A recent forum thread on choralnet.org has generated much discussion and interest on the issue of the legality of photocopying choral music (click here for the thread). As this is a pertinent issue for music teachers, church musicians, and really anyone that is dealing with sheet music at anytime, I have decided to weigh in on the issue with some of my thoughts. However, the legal issues have been largely discussed, written about, and clarified many times over (in many places), and so I will be approaching the issue from a more practical standpoint. I hope it can be of some help for those who may not be so sure how to approach the issue and enlightening for those who may not thought about it. There are other legal music issues that can also be discussed, such as performance royalties, mechanical licenses, etc…, but this post will focus exclusively on sheet music. (I have also posted this post on another blog of mine, Michael’s Whole Notes, that is being used for a class.)
Copyright law can appear daunting and intimidating at times, especially to young music teachers. There are lawyers that make careers specifically working with copyright law for a reason. However, if one follows the guidelines I lay out here, I believe one would be in compliance nearly all of the time (I don’t write 100%, because it is always possible to make an ignorant mistake, which of course should be rectified if learned about).
In this post I will refer to any printed score (whether from a composer, publisher, or photocopied yourself) as a copy.
I am not a lawyer. What I write should not be considered legal advice, nor as a final say in any way.
The Fundamental Principle When Dealing With Sheet Music
*Purchase or acquire usage rights to EVERY copy of music you possess.*
In my opinion, this is the simple idea that drives sheet music copyright law. If you bought one copy of a piece of music, you only use/have one copy. If you bought fifteen copies, you only use/have fifteen copies. In other words, you pay for your product or license. If it is free, you acquire permission for use. I would dare to guess that 90% of sheet music copyright issues can be taken care of by applying this one principle. I’ll share later what to do with the other 10% of the issues.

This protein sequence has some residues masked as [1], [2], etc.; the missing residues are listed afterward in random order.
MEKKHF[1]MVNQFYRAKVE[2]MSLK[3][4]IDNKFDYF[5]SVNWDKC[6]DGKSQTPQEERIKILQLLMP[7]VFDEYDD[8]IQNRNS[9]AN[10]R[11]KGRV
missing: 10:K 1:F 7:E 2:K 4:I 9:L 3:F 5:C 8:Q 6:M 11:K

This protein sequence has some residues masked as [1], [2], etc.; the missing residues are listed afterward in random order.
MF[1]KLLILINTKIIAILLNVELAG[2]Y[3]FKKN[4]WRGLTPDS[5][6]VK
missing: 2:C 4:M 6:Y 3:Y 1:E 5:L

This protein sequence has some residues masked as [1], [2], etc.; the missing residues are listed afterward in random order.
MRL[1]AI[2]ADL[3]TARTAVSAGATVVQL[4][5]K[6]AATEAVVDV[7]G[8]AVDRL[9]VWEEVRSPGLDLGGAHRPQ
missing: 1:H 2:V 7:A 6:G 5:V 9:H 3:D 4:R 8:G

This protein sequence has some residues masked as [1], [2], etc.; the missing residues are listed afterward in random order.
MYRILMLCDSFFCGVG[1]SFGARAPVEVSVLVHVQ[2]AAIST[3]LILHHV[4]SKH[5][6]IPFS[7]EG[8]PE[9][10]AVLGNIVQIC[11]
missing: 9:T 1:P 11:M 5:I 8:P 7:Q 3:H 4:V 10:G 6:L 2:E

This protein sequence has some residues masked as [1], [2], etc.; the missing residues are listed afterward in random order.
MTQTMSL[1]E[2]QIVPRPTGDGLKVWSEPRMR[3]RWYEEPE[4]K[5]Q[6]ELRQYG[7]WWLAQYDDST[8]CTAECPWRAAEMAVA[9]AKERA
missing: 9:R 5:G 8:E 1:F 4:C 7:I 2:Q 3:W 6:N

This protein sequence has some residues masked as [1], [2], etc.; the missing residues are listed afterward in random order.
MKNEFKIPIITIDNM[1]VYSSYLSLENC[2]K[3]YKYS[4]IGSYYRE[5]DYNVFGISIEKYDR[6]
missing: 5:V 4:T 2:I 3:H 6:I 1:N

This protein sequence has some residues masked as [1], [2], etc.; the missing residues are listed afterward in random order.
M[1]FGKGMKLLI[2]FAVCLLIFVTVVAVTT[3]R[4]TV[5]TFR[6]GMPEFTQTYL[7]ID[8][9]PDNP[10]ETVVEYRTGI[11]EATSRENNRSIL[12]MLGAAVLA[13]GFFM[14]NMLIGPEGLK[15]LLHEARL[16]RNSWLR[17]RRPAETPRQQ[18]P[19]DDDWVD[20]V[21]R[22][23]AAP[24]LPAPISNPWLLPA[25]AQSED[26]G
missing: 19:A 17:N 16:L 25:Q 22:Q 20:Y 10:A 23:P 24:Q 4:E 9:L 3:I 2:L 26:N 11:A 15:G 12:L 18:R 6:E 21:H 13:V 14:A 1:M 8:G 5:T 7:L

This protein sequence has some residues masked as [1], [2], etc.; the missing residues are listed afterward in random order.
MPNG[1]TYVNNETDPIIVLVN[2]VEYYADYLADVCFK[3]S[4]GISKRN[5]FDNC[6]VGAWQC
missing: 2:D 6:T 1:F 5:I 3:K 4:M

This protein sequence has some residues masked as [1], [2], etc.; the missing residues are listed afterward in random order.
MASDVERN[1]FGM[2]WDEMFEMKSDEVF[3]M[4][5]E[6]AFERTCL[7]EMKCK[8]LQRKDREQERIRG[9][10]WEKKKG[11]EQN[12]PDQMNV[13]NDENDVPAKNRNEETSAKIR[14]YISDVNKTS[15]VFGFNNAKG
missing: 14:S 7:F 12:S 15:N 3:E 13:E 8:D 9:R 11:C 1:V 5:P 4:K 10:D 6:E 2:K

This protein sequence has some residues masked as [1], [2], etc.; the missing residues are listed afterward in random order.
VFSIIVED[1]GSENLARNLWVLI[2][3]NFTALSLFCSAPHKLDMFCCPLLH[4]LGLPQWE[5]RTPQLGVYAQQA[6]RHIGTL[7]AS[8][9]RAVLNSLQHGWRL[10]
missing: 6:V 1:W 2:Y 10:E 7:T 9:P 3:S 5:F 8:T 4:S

A person may think, what does it matter if I purchase six copies of a score and then make 20 more copies of my own? The company or composer still gets paid some money, and the music gets learned and performed? That is good right? And besides it only represents a few dollars.
The truth is that this is not right.
Consider this. Lets say you own an apple orchard that specializes in selling a few apples at a time primarily to tourists who want a tasty and healthy snack. We’ll say the average sale is ten apples. Part of the experience allows for visitors to walk through your orchard and see how meticulously it is cared for. However, most visitors are regularly picking an apple or two themselves when they go on the orchard tour. The extra apples seem insignificant to them, they are buying ten apples after all, and everyone seems to be doing it. Yet when you do your accounting, you discover that you had 20,000 visitors who besides buying apples, also took one or two each during the tour, meaning that around 30,000 apples were taken from your orchard for which no one paid. This becomes a significant financial hit for you. This would not have happened if the visitors applied the principle that says, “if I have it, I bought it.”